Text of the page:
Monthly Archives: November 2018
A new, low-cost wound dressing developed by University of Wisconsin–Madison engineers could dramatically speed up healing in a surprising way. The method leverages energy generated from a patient’s own body motions to apply gentle electrical pulses at the site of an injury. In rodent tests, the dressings reduced healing times to a mere three days compared to nearly two weeks for the normal healing process.
“We were surprised to see such a fast recovery rate,” says Xudong Wang, a professor of materials science and engineering at UW–Madison. “We suspected that the devices would produce some effect, but the magnitude was much more than we expected.”
Researchers have known for several decades that electricity can be beneficial for skin healing, but most electrotherapy units in use today require bulky electrical equipment and complicated wiring to deliver powerful jolts of electricity. “Acute and chronic wounds represent a substantial burden in healthcare worldwide,” says collaborator Angela Gibson, professor of surgery at UW–Madison and a burn surgeon and director of wound healing services at UW Health. “The use of electrical stimulation in wound healing is uncommon.” In contrast with existing methods, the new dressing is much more straightforward. “Our device is as convenient as a bandage you put on your skin,” says Wang. “The nature of these electrical pulses is similar to the way the body generates an internal electric field,” explains Wang.
Wang and collaborators described their wound dressing method in the journal ACS Nano.
For your hair, there are wigs and hairstylists; for your skin, there are permanent and removable tattoos; for your eyes, there are contact lenses that disguise the shape of your pupils. In short, there’s a plethora of tools people can use if they want to give themselves a makeover—except for one of their signature features: their voice.
Sure a Darth Vader voice changing mask would do something about it, but for people who want to sound like a celebrity or a person of the opposite sex, look no further than Boston-based startup Modulate.
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Founded in August 2017 by two MIT grads, this self-funded startup is using machine learning to change your voice as you speak. This could be a celebrity’s voice (like Barack Obama’s), the voice of a game character or even a totally custom voice. With potential applications in the gaming and movie industries, Modulate has launched with a free online demo that allows users to play with the service.
The cool thing about Modulate is that the software doesn’t simply disguise your voice, but it does something far more radical: it converts a person’s speech into somebody’s else vocal chords, changing the very I.D. of someone’s speech but keeping intact cadence and word choice. As a result, you sound like you, but have in fact someone’s else voice.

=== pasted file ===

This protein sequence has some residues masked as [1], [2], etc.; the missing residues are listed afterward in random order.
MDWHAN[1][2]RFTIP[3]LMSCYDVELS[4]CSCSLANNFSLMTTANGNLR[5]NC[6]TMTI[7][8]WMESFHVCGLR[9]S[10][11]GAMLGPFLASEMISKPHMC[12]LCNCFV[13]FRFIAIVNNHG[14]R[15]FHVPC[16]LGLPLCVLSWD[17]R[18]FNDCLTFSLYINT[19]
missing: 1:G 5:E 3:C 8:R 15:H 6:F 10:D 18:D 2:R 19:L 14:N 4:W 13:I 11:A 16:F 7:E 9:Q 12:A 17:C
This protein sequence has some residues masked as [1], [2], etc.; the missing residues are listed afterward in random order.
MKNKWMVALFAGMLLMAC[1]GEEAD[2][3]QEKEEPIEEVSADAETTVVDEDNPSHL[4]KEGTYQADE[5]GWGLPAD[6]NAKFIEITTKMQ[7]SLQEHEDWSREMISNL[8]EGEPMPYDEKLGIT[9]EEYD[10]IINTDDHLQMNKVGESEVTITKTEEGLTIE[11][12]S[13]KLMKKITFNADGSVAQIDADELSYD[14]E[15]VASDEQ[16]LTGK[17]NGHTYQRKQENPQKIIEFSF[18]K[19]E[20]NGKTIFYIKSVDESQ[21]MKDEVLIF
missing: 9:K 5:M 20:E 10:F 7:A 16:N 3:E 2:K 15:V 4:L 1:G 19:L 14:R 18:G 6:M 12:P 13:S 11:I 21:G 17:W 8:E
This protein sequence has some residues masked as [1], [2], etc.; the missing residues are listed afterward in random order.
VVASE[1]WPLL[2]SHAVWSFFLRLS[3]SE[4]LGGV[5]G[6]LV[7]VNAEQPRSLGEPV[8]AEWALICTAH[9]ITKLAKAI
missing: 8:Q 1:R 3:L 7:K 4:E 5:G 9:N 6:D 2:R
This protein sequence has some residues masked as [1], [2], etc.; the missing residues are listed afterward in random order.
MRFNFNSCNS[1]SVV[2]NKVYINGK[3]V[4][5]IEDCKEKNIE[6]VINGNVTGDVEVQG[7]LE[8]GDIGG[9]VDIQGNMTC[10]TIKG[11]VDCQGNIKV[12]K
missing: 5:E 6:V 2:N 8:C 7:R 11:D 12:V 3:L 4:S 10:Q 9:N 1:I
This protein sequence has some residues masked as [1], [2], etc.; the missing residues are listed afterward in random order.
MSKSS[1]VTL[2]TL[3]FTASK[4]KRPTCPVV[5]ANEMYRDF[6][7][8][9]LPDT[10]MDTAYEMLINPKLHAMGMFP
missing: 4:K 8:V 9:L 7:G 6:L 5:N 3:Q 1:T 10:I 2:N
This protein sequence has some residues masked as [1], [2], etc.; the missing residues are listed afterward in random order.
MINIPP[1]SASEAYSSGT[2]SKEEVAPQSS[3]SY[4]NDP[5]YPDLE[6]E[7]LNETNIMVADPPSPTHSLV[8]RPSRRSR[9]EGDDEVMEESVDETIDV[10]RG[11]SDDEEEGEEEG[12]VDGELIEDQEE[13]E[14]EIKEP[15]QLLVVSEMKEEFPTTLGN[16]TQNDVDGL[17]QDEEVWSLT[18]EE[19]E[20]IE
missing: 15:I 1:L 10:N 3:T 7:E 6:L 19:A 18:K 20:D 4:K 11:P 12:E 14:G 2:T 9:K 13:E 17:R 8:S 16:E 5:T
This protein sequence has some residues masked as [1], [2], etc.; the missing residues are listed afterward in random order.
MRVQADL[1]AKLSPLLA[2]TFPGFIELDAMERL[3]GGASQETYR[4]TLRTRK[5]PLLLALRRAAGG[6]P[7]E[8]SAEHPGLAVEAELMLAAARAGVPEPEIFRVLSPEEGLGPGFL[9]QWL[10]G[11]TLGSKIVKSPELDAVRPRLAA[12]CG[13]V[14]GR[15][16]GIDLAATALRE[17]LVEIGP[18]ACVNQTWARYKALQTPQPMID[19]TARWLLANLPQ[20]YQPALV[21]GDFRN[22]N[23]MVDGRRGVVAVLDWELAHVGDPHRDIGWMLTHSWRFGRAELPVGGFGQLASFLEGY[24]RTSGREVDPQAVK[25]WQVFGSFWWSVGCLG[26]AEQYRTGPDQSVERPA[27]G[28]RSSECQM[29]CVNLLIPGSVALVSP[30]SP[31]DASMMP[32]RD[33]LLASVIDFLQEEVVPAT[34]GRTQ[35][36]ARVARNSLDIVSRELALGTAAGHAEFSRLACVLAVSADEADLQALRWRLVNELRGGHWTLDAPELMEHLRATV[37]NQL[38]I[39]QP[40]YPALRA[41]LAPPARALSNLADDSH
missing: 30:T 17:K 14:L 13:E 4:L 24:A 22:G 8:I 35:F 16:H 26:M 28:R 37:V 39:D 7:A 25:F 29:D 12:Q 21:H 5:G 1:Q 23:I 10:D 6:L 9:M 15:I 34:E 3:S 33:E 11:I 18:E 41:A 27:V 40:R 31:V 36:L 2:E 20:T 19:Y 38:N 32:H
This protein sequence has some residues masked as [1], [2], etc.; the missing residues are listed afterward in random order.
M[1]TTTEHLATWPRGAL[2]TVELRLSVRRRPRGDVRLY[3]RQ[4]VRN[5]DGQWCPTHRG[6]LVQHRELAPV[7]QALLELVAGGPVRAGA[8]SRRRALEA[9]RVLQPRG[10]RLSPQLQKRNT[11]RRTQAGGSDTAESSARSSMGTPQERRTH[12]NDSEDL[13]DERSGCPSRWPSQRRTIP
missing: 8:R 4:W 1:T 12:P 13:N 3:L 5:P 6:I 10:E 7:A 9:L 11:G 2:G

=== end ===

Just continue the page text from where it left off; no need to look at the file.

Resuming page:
Wits physicists demonstrate a new device for manipulating and moving tiny objects with light. When you shine a beam of light on your hand, you don’t feel much, except for a little bit of heat generated by the beam. When you shine that same light into a world that is measured on the nano– or micro scale, the light becomes a powerful manipulating tool that you can use to move objects around – trapped securely in the light.
Researchers from the Structured Light group from the School of Physics at the University of the Witwatersrand in Johannesburg, South Africa, have found a way to use the full beam of a laser light, to control and manipulate minute objects such as single cells in a human body, tiny particles in small volume chemistry, or working on future on-chip devices. While the specific technique, called holographic optical trapping and tweezing, is not new, the Wits Researchers found a way to optimally use the full force of the light – including vector light that was previously unavailable for this application. This forms the first vector holographic trap.
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“Previously holographic traps were limited to particular classes of light (scalar light), so it is very exciting that we can reveal a holistic device that covers all classes of light, including replicating all previous trapping devices,” explains Professor Andrew Forbes, team leader of the collaboration and Distinguished Professor in the School of Physics where he heads up the Wits Structured Light Laboratory.
“What we have done is that we have demonstrated the first vector holographic optical trapping and tweezing system. The device allows micrometer sized particles, such as biological cells, to be captured and manipulated only with light.”